While Trump still faces sentencing for his conviction, the most obvious ramification of this outcome will be for the upcoming presidential election. Most immediately, the guilty verdict and conviction do not mean that Trump is now unable to run for president. There is nothing in the Constitution that bars a felon from running for the office, and Trump is still likely to be nominated by the Republican party at their convention in July.

It remains too early and difficult to reasonably predict how this outcome will impact the election. Trump’s conviction won’t mean much change to Democrats who were already going to vote against him. Recent polling suggests that Trump’s supporters won’t budge much either: one poll found only 4% of his supporters would change their minds about him if he was convicted. Perhaps most notably, in one of the first polls conducted after the conviction, 54% of voters “strongly or somewhat approved” of the guilty verdict, while 49% of independents—along with 15% of Republicans—said they thought he should end his campaign because of it.

Both parties have already begun to leverage the trial and its outcome for their political advantage. Republican officials and leaders—including House Speaker Mike Johnson, Rep. Jim Jordan (R-OH), Senator Lindsay Graham, and more—called the process a “shameful day”, a “political exercise,” a “travesty of justice,” and said they expected the case to be overturned on appeal, adding that they expect it will motivate the Republican voters in November. Democrats’ comments highlighted their belief that the conviction demonstrated the strength of the American legal system, that Trump was unfit for the office of president, and that another term of him in office would mean a chaos of false claims and seeking revenge for perceived slights by political foes.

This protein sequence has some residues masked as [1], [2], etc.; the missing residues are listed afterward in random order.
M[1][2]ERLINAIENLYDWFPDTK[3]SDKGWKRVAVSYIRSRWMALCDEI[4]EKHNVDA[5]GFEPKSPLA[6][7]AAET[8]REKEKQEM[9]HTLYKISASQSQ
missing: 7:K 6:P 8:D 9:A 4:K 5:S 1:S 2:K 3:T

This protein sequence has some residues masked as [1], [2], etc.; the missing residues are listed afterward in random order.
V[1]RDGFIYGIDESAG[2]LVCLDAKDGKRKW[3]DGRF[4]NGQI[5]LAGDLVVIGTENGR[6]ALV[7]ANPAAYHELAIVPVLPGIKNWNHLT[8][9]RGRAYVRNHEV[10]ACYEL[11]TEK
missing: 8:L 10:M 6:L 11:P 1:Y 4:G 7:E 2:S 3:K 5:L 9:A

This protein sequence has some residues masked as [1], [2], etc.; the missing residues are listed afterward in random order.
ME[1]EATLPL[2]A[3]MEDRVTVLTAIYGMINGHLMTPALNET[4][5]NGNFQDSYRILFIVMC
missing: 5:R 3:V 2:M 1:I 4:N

Trump himself helped feed this claim by spending the trial constantly launching criticisms and personal attacks at Cohen, Stormy Daniels, the prosecutor, the judge, and even the judge’s daughter, among others. In line with other Republican leaders, after the verdict was delivered Trump gave a statement full of false claims and mischaracterizations which also blasted the trial as corrupt and part of the “witch-hunt” against him:

  • He claimed to be a political prisoner, even though there was no evidence the proceedings were unfair, he was not held against his will, and he was not mistreated.
  • He claimed the case and trial were instigated by the Biden administration to hurt his political career, even though the DA’s investigation of this matter began in 2018 before Biden was even running for president and there is no evidence the administration was involved in the proceedings
  • He claimed that DA Bragg was backed by George Soros, a liberal-leaning billionaire, even though Soros has never given directly to Bragg’s campaigns

Regardless of how it may impact the future election, Trump’s conviction is a significant moment in America’s political history. Despite claims to the contrary, there is no evidence that this was a fraudulent process or outcome: the charges were brought before a grand jury, which decided that a trial was warranted, and the verdict was delivered by a jury that was vetted and approved by both the prosecutors and Trump’s defense team. It is now up to the American voters to make their decision about how this might affect their choice—but they should do so knowing the facts of the matter.